AP 4-2023 top

3 August 2015 Edition

Resize: A A A Print

Dundalk Women’s Refuge

• Dundalk Women’s Refuge workers Donna, Sandra, Lisa (manager), Aoife, Louise and Karen

‘We speak openly about domestic violence. We are so grateful to be here and it’s thanks to the Sinn Féin team who really helped us. We wouldn’t be here if it wasn’t for them’ – Dundalk Women’s Refuge

A YEAR AGO it looked like the Dundalk Women’s Refuge County Louth would be forced to close due to massive cuts which saw their budget slashed by up to 75%. A ‘Government National Directive’ to the local authority decimated the Section 10 funding to the Refuge, making it impossible for them to continue as a frontline service for women and children experiencing domestic and sexual violence.

Louth was already operating at 38% below Europe’s recommended level of refuge and these cuts would have increased that to 57%.

One year later, the refuge’s very determined manager, Lisa Marmion, who has been with the refuge for 15 years, said:

“The service has developed over the years and now includes providing shelter, court escorts, child therapy, a playgroup and a HSE-registered crèche. We are no longer silent on this issue. We speak openly about domestic violence. We are so grateful to be here and it’s thanks to the Sinn Féin team who really helped us. We wouldn’t be here if it wasn’t for them.”

Sinn Féin councillors set to work to prevent the closure and were successful in securing a new Service Level Agreement which guaranteed adequate funding for Dundalk Women’s Refuge.

There has been an increase in demand for the service and unfortunately that trend is reflected throughout the country. Regrettably, this has meant that a number of families have had to be turned away over recent years because they didn’t have the capacity.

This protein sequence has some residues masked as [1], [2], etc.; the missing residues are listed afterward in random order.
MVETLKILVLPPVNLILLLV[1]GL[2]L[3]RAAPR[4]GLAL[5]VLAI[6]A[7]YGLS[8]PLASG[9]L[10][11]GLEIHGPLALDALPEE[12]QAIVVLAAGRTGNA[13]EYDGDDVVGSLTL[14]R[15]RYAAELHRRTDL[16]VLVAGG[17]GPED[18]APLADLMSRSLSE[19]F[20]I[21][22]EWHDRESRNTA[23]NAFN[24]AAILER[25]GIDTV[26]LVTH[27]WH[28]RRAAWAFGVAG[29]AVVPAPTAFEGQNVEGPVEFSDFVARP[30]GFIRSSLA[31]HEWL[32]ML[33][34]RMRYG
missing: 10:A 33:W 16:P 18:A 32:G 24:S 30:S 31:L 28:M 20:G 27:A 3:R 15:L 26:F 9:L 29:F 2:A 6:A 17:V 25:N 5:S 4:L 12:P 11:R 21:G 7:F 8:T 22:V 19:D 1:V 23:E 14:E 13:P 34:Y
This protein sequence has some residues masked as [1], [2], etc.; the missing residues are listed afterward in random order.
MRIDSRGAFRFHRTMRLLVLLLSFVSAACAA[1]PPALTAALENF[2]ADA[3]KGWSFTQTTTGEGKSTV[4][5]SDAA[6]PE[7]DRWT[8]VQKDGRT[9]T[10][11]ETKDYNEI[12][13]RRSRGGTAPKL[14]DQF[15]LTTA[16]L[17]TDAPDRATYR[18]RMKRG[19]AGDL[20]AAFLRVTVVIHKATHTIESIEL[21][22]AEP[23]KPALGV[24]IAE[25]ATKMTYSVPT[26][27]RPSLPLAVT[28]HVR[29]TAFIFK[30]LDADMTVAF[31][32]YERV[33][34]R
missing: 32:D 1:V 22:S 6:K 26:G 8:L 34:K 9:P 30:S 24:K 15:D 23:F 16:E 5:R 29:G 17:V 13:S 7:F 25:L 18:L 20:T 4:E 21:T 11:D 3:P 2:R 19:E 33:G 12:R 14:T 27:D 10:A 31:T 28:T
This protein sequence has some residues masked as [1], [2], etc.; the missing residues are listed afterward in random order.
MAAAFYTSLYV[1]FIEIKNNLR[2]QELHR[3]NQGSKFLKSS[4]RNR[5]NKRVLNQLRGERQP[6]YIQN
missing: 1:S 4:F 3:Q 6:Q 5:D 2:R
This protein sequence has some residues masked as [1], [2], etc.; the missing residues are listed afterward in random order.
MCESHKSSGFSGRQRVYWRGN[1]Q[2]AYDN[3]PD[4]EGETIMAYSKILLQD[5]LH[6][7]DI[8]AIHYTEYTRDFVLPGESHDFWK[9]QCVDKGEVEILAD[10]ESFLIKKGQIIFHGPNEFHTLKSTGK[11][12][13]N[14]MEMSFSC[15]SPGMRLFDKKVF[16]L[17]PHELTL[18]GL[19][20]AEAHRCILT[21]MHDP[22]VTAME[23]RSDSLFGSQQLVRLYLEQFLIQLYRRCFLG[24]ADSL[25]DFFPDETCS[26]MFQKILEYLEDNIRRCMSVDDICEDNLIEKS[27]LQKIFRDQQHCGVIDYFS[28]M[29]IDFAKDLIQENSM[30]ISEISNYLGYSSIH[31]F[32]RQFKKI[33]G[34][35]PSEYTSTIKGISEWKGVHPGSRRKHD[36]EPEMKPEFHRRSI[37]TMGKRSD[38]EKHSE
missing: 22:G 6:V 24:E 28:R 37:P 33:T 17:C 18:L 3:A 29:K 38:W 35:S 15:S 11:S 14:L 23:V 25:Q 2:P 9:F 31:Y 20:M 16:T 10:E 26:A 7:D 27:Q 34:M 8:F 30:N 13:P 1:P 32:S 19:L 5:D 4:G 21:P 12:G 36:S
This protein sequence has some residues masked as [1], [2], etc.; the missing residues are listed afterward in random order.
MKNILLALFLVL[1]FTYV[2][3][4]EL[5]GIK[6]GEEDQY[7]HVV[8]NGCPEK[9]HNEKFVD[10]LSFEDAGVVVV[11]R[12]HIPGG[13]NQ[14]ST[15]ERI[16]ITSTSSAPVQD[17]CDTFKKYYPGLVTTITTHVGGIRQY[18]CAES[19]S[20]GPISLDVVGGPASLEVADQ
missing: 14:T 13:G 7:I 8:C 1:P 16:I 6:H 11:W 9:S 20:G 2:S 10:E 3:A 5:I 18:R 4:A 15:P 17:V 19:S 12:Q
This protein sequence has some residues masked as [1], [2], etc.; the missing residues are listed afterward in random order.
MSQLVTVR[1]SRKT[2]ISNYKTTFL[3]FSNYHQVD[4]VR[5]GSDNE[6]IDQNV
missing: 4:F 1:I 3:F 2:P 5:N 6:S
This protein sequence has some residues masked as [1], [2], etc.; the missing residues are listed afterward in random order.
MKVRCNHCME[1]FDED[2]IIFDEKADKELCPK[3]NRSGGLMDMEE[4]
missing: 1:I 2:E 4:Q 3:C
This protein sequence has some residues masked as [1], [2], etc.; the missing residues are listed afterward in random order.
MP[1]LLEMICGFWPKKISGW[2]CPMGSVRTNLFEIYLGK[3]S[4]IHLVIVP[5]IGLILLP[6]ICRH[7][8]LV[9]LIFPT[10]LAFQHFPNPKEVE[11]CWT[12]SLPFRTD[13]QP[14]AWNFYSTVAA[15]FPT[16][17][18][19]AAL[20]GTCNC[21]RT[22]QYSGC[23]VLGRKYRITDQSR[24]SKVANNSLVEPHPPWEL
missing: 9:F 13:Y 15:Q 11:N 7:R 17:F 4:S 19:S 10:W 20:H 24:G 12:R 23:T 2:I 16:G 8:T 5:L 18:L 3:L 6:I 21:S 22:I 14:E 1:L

Number of People Not Accommodated

2011 –136

2012 –235

2013 –293

2014 –400 

Lisa explained:

“Before the recession, women had better access to finances and there were more opportunities for them to explore but that’s gone now. No one chooses to leave their home to live in a communal refuge with their children but our women have no choice. Cutbacks and austerity have closed avenues for women.”

Government cutbacks and austerity policies have been aimed at the most vulnerable in society and Dundalk Women’s Refuge sees it first-hand.

“The women and children come here and go through the process of healing and sometimes that can be a lengthy process. When they are ready to go it alone and have some sort of independence they face further obstacles.”

So where do the women go when they are ready to move on?

  • Cutbacks have hit discretionary payments;
  • If a woman leaves her local authority home, she won’t be considered for rehousing for at least a year;
  • If the woman owns the property or has an interest in it, she won’t be considered;
  • Shortage of social housing;
  • Lack of suitable private rentals. 


• Services and supports for women and children experiencing abuse is at an all-time low

The refuge in Dundalk was once a large family home with a garden and outhouses. Lisa uses a small shed as an office. By moving the administration into the shed and outhouses, it has freed up space in the house as it is at full capacity with five families in residence. 

Space is a big issue.

The refuge needs to facilitate larger families and families with complex needs. Families need living space where they can breathe and just be normal. That just isn’t possible in a house that is bursting at the seams. The reality is that services and support for women and children experiencing abuse in the home is at an all-time low while it is well-documented that, in times of recession, domestic violence against women increases dramatically. Maintaining the services of the refuge should be an absolute priority.

Lisa Marmion and her staff provide an essential service to our most vulnerable women and children:

“We need bigger premises or even a bit of land to build on. We need to double our capacity to meet the demand for our service. We can’t take any more cuts.”

Lisa invited the Government to speak to those that have experience in this field.

“We have comprehensive legislation in Ireland and with a bit of consultation, common sense and goodwill we could look at these laws to really help vulnerable families and maybe there wouldn’t be as much pressure on our service.”

Louth County Council has land banks that are sitting idle and are paying almost €3million per year in interest to the Government for this unused land. Surely there is a little piece of it that could be given to Lisa and her team to build a bigger refuge to give vulnerable women and children the opportunity of a normal life?

If the Government insists on these austerity policies, then they have a responsibility to deal with the fall-out from them.


An Phoblacht
44 Parnell Sq.
Dublin 1